Talk of Love: How Culture Matters. By Ann Swidler. University of Chicago Press, 289 pp., $30.00.

During your life, have you changed your view of what love is?" "Should people make sacrifices for those they love?" "Does love require some sort of intense, ecstatic experience?" These and similar questions were asked of 88 white, middle-class Silicon Valley Californians in the early '80s. Through hundreds of hours of interviews, sociologist Ann Swidler explored how people within a relatively homogeneous group make different uses of a common cultural repertoire. In the book that grew out of those interviews, she divides her emphasis roughly equally between the themes of her title and subtitle. Swidler especially helps us to understand why people think the way they do about love. Her book can help American Christians reflect on the extent to which their views on love and human nature resemble or differ from those of American culture as a whole.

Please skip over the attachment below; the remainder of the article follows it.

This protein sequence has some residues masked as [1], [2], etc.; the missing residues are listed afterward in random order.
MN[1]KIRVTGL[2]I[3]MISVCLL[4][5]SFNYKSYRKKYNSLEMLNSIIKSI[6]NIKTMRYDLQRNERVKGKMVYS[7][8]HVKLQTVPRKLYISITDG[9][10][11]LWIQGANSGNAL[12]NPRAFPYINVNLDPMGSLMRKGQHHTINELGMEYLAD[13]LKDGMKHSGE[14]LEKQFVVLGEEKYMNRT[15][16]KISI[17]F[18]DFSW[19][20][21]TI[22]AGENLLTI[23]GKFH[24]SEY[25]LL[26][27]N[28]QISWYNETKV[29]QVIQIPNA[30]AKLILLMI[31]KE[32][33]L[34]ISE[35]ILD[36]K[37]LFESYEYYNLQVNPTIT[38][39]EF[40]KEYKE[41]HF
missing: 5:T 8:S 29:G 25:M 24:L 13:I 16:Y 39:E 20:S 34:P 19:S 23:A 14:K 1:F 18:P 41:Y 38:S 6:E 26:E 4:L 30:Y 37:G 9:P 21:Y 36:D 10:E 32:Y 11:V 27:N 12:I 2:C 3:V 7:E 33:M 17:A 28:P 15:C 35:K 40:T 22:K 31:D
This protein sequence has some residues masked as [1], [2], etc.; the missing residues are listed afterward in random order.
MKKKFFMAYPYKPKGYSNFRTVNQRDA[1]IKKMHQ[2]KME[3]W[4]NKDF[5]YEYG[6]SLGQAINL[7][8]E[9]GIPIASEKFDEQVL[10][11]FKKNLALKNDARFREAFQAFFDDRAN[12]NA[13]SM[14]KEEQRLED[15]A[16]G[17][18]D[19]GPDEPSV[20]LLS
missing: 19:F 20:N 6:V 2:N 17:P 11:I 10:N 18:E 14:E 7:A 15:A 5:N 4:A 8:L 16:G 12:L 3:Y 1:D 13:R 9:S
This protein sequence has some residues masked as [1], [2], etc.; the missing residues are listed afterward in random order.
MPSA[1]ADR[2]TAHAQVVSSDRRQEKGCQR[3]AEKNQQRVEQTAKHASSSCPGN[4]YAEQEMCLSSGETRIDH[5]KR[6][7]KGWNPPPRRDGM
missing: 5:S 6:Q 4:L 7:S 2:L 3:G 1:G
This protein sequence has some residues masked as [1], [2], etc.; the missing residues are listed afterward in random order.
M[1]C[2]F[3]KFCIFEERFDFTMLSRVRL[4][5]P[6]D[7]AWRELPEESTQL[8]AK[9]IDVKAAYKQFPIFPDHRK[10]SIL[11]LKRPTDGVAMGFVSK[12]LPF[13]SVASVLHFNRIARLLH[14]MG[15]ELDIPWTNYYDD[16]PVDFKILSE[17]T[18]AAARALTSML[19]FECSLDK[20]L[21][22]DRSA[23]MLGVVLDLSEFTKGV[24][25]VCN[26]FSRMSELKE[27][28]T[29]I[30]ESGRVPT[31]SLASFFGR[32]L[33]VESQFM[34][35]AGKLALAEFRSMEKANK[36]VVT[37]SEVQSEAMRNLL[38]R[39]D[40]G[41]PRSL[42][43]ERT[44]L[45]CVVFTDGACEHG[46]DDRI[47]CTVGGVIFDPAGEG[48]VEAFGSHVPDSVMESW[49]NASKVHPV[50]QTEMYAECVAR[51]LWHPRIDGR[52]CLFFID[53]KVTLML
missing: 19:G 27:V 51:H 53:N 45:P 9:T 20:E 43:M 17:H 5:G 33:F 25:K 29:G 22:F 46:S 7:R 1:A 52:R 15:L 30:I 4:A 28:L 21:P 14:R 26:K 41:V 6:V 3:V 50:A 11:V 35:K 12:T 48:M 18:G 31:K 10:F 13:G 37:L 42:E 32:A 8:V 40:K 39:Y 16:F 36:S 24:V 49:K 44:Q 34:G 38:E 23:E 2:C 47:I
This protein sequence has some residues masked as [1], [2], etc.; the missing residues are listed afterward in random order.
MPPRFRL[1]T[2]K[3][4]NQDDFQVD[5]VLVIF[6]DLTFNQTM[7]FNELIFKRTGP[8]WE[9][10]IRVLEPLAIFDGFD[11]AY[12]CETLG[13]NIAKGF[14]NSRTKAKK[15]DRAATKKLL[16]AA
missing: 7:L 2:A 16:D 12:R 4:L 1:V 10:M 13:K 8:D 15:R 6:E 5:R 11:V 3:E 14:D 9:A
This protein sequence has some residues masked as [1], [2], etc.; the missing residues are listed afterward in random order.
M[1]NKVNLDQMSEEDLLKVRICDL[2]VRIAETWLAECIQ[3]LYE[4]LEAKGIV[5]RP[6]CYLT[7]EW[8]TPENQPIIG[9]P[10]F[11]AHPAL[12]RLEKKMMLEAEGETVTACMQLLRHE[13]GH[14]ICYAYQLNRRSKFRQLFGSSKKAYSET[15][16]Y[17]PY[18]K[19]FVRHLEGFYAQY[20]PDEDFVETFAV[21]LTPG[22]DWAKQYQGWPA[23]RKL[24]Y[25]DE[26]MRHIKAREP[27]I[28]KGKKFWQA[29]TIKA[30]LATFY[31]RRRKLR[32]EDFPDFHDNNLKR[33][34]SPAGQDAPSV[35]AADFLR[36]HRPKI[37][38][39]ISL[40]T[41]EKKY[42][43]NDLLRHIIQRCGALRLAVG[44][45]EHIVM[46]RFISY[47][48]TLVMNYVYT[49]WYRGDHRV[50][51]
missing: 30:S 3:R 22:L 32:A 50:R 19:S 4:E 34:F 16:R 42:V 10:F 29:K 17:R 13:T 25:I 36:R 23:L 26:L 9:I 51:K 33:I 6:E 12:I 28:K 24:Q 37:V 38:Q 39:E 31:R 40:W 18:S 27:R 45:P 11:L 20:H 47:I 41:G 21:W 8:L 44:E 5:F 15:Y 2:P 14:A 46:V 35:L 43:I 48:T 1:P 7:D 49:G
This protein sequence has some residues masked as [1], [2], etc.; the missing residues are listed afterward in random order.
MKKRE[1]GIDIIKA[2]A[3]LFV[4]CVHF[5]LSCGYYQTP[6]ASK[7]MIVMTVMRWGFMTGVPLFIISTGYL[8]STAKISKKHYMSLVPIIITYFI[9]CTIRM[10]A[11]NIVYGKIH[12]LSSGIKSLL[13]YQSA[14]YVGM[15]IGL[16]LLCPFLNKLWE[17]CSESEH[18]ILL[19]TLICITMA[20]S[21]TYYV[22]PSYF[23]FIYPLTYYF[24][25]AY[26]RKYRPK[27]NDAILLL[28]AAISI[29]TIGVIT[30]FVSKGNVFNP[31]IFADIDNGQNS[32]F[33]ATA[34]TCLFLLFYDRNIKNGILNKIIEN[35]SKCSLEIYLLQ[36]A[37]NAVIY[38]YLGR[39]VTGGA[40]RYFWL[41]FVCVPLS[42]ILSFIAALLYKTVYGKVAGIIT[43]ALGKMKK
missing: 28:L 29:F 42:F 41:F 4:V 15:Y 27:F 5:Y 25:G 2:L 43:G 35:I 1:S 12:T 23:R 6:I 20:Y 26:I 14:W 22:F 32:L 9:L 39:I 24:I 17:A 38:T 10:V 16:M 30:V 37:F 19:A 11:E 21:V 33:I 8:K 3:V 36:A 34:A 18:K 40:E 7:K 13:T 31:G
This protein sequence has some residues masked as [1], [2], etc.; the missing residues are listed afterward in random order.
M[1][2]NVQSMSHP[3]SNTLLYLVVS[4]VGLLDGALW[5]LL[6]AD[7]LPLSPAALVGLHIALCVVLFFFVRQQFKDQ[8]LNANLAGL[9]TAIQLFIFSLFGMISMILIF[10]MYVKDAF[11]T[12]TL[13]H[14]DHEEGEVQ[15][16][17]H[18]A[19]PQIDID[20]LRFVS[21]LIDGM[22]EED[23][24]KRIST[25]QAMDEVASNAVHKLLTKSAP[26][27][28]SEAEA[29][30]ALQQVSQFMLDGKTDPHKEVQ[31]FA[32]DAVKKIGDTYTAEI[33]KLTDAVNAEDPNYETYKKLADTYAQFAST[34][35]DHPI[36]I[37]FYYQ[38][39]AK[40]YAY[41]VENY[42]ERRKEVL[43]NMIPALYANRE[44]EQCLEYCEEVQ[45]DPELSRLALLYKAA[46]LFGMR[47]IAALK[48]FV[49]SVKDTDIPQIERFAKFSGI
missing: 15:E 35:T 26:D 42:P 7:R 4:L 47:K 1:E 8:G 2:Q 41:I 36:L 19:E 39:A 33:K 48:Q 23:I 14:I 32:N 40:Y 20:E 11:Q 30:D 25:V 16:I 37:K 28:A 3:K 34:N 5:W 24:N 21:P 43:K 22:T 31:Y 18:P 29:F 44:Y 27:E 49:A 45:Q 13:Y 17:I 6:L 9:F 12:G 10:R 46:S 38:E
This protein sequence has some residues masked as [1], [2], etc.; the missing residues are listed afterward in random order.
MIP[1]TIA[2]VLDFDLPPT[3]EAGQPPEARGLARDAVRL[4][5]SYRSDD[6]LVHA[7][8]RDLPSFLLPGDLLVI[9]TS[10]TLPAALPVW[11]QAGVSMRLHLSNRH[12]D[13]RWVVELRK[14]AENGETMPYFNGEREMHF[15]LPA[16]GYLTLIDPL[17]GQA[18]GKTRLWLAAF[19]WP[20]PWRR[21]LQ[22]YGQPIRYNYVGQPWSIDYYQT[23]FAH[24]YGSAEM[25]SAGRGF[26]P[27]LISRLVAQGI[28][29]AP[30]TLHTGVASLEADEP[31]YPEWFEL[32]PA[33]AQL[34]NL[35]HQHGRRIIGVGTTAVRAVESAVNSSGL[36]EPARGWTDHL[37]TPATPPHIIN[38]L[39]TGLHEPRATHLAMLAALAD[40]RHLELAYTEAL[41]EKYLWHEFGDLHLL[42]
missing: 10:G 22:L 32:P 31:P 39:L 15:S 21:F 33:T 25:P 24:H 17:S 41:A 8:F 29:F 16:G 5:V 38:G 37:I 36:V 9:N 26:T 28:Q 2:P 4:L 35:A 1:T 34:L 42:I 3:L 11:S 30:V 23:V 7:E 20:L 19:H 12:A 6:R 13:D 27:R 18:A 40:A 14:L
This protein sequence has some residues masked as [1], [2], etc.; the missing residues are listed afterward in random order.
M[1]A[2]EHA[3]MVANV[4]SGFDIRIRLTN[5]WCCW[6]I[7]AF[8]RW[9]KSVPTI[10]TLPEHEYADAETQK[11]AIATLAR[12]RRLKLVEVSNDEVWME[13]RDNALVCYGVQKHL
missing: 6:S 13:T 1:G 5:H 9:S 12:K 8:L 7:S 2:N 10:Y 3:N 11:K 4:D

Swidler, who teaches at the University of California at Berkeley and was one of the coauthors of Habits of the Heart, thinks of culture as a tool kit that provides people with action strategies as they face decisions and meet life's challenges. She contrasts her view with those of other sociologists. Clifford Geertz conceives of culture as a pervasive tint that influences people in an indirect, all-encompassing way. Max Weber thinks of culture as a collection of "switchmen"--ideas that influence actions by shaping people's goals and the means they use to reach them.